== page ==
Local Trip :
The red earth of Buriram

Local Trip :
The red earth of Buriram


The red earth of Buriram

Catherine Vanesse

11 September 2017

Often considered the poorest region of Thailand, Isan is rarely part of the tourist trail, despite the attraction of the Khmer temples. However, longer and more personalised immersion provides the option to get to know the locals and discover some ancestral savoir-faire.

In fact, Buriram province is known for its orange-coloured fabrics, naturally dyed using the volcanic rock. The community platform VeryLocalTrip organises 2- to 3-day trips to discover the traditions of these communities and to explore the region off the beaten track.

It is 8:00 am. when Yim comes to get us from our hotel, a few kilometres from Phanom Rung. For the next two or three days, she will be our local guide to the region. Originally from the Chonburi province, Yim has been living in Nang Rong for 20 years and is passionate about the history of the Khmer Empire and the communities and each of their skills. She knows the history of every temple by heart, and explains to us how to identify when they were built based on details on the bas-reliefs.

After visiting the temples, we leave for the village of Charoen Suk. Next to the house of one of the village’s elders is a place where the women come to dye cotton thread in a mixture made from earth, bark and fruit. A full range of shades of orange is achieved, depending on the brightness of the mixture and the time left to steep. This is a supplementary activity for many of these women. After two days dying and drying the cotton, they weave head scarves, blouses and trousers which they then sell to visitors, and mainly to wholesalers for derisory sums. Yim acts as an interpreter, while we pour out questions about production, sale prices, these women’s lifestyle and origin of this skill. With very little written evidence, the elder dates this dying tradition to 60 years ago, perhaps 80, she’s not too sure.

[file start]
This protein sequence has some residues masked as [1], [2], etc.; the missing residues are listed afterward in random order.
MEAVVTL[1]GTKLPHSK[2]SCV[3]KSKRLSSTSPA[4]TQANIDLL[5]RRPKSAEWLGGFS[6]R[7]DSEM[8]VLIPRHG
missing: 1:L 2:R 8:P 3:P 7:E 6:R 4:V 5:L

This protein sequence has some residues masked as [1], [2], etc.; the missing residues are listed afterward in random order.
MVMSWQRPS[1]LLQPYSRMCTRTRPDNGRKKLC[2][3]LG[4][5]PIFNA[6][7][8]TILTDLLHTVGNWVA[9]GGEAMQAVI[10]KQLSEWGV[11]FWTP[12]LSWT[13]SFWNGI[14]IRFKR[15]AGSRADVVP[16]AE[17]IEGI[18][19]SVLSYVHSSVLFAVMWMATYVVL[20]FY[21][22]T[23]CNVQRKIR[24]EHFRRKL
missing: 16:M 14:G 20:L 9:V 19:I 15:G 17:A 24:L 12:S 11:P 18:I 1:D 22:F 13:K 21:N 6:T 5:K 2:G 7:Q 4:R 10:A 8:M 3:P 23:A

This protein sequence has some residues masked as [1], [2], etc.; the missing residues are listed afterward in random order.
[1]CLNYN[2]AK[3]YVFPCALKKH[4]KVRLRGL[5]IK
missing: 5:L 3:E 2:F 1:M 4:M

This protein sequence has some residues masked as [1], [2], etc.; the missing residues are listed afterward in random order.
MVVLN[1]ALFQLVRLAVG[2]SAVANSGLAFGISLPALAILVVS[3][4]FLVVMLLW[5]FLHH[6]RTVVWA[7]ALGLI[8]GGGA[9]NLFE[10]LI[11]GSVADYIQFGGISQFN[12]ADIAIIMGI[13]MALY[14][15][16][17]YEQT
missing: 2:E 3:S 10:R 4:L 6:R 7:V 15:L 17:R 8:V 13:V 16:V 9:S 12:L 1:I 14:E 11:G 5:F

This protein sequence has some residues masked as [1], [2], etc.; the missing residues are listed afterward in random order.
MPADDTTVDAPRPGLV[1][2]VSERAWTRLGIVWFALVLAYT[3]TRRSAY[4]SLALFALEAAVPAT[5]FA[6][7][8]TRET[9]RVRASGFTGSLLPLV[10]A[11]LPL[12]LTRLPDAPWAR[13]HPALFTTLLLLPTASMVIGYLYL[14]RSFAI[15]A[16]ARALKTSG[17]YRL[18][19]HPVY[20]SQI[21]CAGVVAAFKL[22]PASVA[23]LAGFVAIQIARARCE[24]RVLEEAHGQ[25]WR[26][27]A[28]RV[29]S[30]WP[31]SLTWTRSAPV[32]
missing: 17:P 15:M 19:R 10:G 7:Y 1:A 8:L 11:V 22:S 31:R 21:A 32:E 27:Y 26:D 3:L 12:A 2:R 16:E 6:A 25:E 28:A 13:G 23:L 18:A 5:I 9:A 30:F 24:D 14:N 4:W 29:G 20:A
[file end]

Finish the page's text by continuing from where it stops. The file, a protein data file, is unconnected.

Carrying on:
The skill, however, might well be lost – younger generations are turning their backs on this type of manual and low-paying work. The meeting is extensive and we do not leave before until we, ourselves, have answered many questions from the community.

During our stay, we also discover a community which specialises in silk at the heart of the village of Nong Ta Kai, silkworm cultivation as well as the village of Baan Somjit, where we taste khao tok (ขๅว้ ตอก), a crispy rice pancake with caramel, a delicacy.

VeryLocalTrip’s idea is to offer experiences, trips and immersion at the heart of a village, a community, while taking into account the impact this will have on them, as founder Maxime Besnier explains: “We pay attention to social impact, it is all a matter of training, which we carry out with these communities so that they can continue to live off their own activities and not off tourism, even if tourism does bring them money, since they receive 70 % of the money that the travellers pay.” In order to achieve this, VeryLocalTrip works in partnership with the Research Center of Communication and Development Knowledge Management (CCDKM).


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